But with Moses, and then Jesus and the three disciples, God removes some of the veil. The metaphysical shines through the physical in, quite literally, an unearthly manner, that is to say, a heavenly manner. As the song goes, “Heaven came down and glory filled my soul...”
The world cannot produce that. It is unexplainable on secular or pagan terms. Pentecost is that glory coming to live within us, so that we too can shine with the glory of God. Pray for the baptism of the Holy Spirit in all its fullness.
The study of metaphysics has traditionally been done in the manner of the Hellenic philosophers. It was the study of “pure being”, being all by itself, devoid of any particular manifestation. Existence all by itself without anything else – such as “pure horseness”, without color, shape, size, just existence. That is about as abstract and hard to imagine as anything can get. That is why metaphysics and philosophy have had a bad reputation among the folks in the street.
But the Biblical notion of metaphysics is quite different. That which is behind all things is not the totally abstract “pure being” or “existence in and of itself”, it is the concrete and particular presence of the Living God. It is a Person, not an abstraction, it is the most concrete and personal of all beings. I AM. He who Is.
Real metaphysics is not the domain of PhD’s, it is first of all the domain of (believe it or not) new born infants. Perhaps you know that when an infant is first born, God has designed it so that its visual focal point is automatically at about 18 inches in front of its eyes. It automatically focuses on things about 18 inches away. Why would that be? What is 18 inches from an infants eyes that might be important for it to see right off the bat. When the mother is holding the infant in her arms, her face is at just about that distance. God designs us so that when we are born, we will be most likely to see “mom”.
You might say, “That’s nice, but so what? Why is that important?”
It is important because the infant is a metaphysician. The infant does not look at mom and think, “I just got born, she is a woman, and must be my mother...” The child does not reason its way from seeing a physical body to discovering mom. The child sees mom. The child sees a somebody, a person, not a thing. Mom is more than her body, mom is a someone, someone who can love me, someone who will take care of me, someone I can be with, a companion. If an infant does not connect with a person, a someone who cares, the infant will likely give up on life. It might just turn over and die, even though it is physically well taken care of, fed, cleaned up, warm, etc. To become fully human, God’s kind of human, the infant must connect with someone who loves it.
That cannot happen in a secular world of merely physical reality, nor in a purely spiritual world as in eastern religions. People who believe in those worlds do connect, but their worlds cannot explain why they are able to do so. It takes a personal cosmos, inhabited by persons, created by a Person. No other world will do.
We lose our metaphysical capabilities, we lose our abilities to see the person in the other body, when we are vulnerable and get badly hurt, such as in our infancy or youth -- or when, even as adults, dealing with situations where we are very vulnerable and feel overwhelmed. We lose our metaphysical capacity because we set up walls and barriers both within ourselves and between ourselves and others. So we blindside ourselves. We set up the walls to keep from getting hurt again, but the walls become our worst enemies. Our fortress becomes our tomb because we wall ourselves off from relationship, from love and compassion, the very things we need for our growth and healing.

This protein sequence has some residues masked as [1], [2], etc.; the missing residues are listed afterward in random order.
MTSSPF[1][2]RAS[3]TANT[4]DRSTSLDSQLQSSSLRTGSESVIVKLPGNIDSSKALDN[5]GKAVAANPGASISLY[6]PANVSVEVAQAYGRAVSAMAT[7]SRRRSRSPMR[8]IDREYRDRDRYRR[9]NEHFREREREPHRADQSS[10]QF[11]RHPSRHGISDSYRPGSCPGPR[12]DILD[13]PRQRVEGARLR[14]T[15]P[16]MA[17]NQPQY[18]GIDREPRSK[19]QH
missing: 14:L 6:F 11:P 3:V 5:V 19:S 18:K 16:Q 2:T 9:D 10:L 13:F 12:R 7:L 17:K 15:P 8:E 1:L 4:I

So, you see, we are all metaphysicians, we are all looking for that personal being, the soul out there, behind or within the body, as it were, with whom we can have a love relationship. You cannot have that with a robot, a machine, or a soulless body. Only with another metaphysical person like yourself.
We might think of the transfiguration as a wonderful and mighty and spectacular event. But in the Kingdom, it will be one of the most ordinary things about us. It will be the way that we all live with one another. We will be fully and openly ourselves. Living in the Light, no walls, with our spirits and the Spirit of God shining through. It is only in our fallen state that we consider this strange or miraculous.
Seeing the depth of the metaphysical disaster in the Fall hopefully will help us have more respect for what God is doing for us. The loss of the metaphysical relationship means the compromise, and maybe loss, of our two primary stabilities – stability of our personhood, and moral stability. God, both through Moses and then Jesus, was introducing us to normal reality, to life as it is meant to be, and will be in the Kingdom.
So, yes, we have a MetaPhysician in the house, in the Church, in the sacraments, in the Word of God. Jesus, the healer and forgiver of our souls, the one who can restore us to our own unity of soul and body, shows us how to remove the inner fractures and barriers which keep us from one another. The transfiguration of Jesus results in our own transfiguration, our own spirit and the Spirit of God shining through our bodies – so that, as one Church father said, “The glory of God is man fully alive” -- because the glory of God is shining through.
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Date Posted - 08/07/2011 - Date Last Edited - 07/07/2012